Take the Generic Drug, Patients Are Told — Unless Insurers Say No
In recent months, some insurers and benefit managers have insisted that patients forgo generics and buy brand-name drugs. “It’s Alice-in-Wonderland time in the drug world,” says one physician.
This article first appeared August 06, 2017 on ProPublica.
by Charles Ornstein, ProPublica, and Katie Thomas, The New York Times
It's standard advice for consumers: If you are prescribed a medicine, always ask if there is a cheaper generic.
Nathan Taylor, a 3-D animator who lives outside Houston, has tried to do that with all his medications. But when he fills his monthly prescription for Adderall XR to treat his attention-deficit disorder, his insurance company refuses to cover the generic. Instead, he must make a co-payment of $90 a month for the brand-name version. By comparison, he pays $10 or less each month for the five generic medications he also takes.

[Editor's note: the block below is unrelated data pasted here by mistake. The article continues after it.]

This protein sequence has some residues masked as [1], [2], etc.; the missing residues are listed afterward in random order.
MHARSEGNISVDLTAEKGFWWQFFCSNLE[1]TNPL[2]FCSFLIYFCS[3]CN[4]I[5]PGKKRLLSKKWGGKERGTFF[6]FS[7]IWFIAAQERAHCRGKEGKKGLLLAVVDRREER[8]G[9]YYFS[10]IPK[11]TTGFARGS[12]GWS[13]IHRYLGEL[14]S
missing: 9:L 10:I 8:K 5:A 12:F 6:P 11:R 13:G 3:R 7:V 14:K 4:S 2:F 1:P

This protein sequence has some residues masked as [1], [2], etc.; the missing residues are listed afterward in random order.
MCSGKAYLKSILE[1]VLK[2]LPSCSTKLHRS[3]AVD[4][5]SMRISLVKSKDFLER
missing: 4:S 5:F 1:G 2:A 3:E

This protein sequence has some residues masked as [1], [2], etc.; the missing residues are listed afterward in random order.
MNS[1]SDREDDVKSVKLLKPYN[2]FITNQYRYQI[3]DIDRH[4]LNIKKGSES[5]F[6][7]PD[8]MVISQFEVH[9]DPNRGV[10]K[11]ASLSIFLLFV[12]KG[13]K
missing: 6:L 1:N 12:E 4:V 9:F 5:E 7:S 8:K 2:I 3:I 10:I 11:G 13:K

"It just befuddles me that they would do that," said Taylor, 41.
A spokesman for his insurer, Humana, did not respond to multiple emails and phone calls requesting comment.
With each visit to the pharmacy, Taylor enters the upside-down world of prescription drugs, where conventional wisdom about how to lower drug costs is often wrong.
Consumers have grown accustomed to being told by insurers - and middlemen known as pharmacy benefit managers - that they must give up their brand-name drugs in favor of cheaper generics. But some are finding the opposite is true, as pharmaceutical companies squeeze the last profits from products that are facing cheaper generic competition.
Out of public view, corporations are cutting deals that give consumers little choice but to buy brand-name drugs - and sometimes pay more at the pharmacy counter than they would for generics.